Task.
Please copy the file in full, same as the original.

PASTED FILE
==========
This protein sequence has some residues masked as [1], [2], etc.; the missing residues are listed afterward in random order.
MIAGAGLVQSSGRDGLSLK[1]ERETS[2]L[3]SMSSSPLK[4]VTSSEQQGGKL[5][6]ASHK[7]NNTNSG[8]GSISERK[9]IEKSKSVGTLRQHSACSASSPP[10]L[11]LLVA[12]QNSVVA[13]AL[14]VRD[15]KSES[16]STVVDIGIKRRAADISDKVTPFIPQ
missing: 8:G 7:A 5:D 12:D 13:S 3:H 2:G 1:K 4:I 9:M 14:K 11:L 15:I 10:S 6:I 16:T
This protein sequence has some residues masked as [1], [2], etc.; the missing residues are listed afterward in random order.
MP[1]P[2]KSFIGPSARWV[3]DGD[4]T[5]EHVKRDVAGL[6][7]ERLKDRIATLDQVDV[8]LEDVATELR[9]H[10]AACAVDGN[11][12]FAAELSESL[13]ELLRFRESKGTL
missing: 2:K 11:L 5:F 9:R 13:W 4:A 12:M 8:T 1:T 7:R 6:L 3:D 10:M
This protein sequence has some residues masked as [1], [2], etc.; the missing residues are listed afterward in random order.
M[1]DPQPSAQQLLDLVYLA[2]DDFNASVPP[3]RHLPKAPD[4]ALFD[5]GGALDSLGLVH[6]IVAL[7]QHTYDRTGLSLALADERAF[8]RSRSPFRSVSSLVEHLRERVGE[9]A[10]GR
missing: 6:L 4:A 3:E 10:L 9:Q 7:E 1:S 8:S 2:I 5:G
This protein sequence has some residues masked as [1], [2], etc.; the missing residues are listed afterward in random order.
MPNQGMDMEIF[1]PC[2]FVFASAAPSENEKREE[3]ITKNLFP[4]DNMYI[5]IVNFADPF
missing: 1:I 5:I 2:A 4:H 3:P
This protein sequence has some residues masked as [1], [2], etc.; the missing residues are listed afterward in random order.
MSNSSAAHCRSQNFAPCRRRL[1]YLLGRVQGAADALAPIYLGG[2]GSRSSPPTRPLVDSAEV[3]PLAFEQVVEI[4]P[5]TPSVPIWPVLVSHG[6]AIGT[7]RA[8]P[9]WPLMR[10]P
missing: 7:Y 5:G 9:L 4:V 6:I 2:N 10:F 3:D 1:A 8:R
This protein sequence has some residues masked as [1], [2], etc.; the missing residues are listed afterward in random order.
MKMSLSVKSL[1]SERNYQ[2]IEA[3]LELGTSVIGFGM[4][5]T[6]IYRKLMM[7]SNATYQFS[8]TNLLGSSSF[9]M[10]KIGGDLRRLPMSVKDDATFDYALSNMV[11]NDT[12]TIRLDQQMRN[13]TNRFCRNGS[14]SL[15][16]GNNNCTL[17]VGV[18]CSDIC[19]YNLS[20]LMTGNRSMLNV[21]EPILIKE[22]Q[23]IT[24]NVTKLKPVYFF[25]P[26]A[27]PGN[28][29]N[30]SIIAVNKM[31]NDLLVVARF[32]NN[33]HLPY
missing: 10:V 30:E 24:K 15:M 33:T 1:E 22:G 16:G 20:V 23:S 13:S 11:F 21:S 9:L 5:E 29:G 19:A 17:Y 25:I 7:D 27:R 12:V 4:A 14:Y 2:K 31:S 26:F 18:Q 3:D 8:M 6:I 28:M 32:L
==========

This protein sequence has some residues masked as [1], [2], etc.; the missing residues are listed afterward in random order.
MIAGAGLVQSSGRDGLSLK[1]ERETS[2]L[3]SMSSSPLK[4]VTSSEQQGGKL[5][6]ASHK[7]NNTNSG[8]GSISERK[9]IEKSKSVGTLRQHSACSASSPP[10]L[11]LLVA[12]QNSVVA[13]AL[14]VRD[15]KSES[16]STVVDIGIKRRAADISDKVTPFIPQ
missing: 8:G 7:A 5:D 12:D 13:S 3:H 2:G 1:K 4:I 9:M 14:K 11:L 15:I 10:S 6:I 16:T
This protein sequence has some residues masked as [1], [2], etc.; the missing residues are listed afterward in random order.
MP[1]P[2]KSFIGPSARWV[3]DGD[4]T[5]EHVKRDVAGL[6][7]ERLKDRIATLDQVDV[8]LEDVATELR[9]H[10]AACAVDGN[11][12]FAAELSESL[13]ELLRFRESKGTL
missing: 2:K 11:L 5:F 9:R 13:W 4:A 12:M 8:T 1:T 7:R 6:L 3:D 10:M
This protein sequence has some residues masked as [1], [2], etc.; the missing residues are listed afterward in random order.
M[1]DPQPSAQQLLDLVYLA[2]DDFNASVPP[3]RHLPKAPD[4]ALFD[5]GGALDSLGLVH[6]IVAL[7]QHTYDRTGLSLALADERAF[8]RSRSPFRSVSSLVEHLRERVGE[9]A[10]GR
missing: 6:L 4:A 3:E 10:L 9:Q 7:E 1:S 8:S 2:I 5:G
This protein sequence has some residues masked as [1], [2], etc.; the missing residues are listed afterward in random order.
MPNQGMDMEIF[1]PC[2]FVFASAAPSENEKREE[3]ITKNLFP[4]DNMYI[5]IVNFADPF
missing: 1:I 5:I 2:A 4:H 3:P
This protein sequence has some residues masked as [1], [2], etc.; the missing residues are listed afterward in random order.
MSNSSAAHCRSQNFAPCRRRL[1]YLLGRVQGAADALAPIYLGG[2]GSRSSPPTRPLVDSAEV[3]PLAFEQVVEI[4]P[5]TPSVPIWPVLVSHG[6]AIGT[7]RA[8]P[9]WPLMR[10]P
missing: 7:Y 5:G 9:L 4:V 6:I 2:N 10:F 3:D 1:A 8:R
This protein sequence has some residues masked as [1], [2], etc.; the missing residues are listed afterward in random order.
MKMSLSVKSL[1]SERNYQ[2]IEA[3]LELGTSVIGFGM[4][5]T[6]IYRKLMM[7]SNATYQFS[8]TNLLGSSSF[9]M[10]KIGGDLRRLPMSVKDDATFDYALSNMV[11]NDT[12]TIRLDQQMRN[13]TNRFCRNGS[14]SL[15][16]GNNNCTL[17]VGV[18]CSDIC[19]YNLS[20]LMTGNRSMLNV[21]EPILIKE[22]Q[23]IT[24]NVTKLKPVYFF[25]P[26]A[27]PGN[28][29]N[30]SIIAVNKM[31]NDLLVVARF[32]NN[33]HLPY
missing: 10:V 30:E 24:K 15:M 33:T 1:E 22:G 16:G 20:V 23:S 13:S 11:F 21:S 9:L 5:E 29:G 19:A 17:Y 25:I 7:D 27:R 12:V 4:A 14:Y 2:K 31:S 26:F 18:Q 3:D 8:M 6:I 28:M 32:L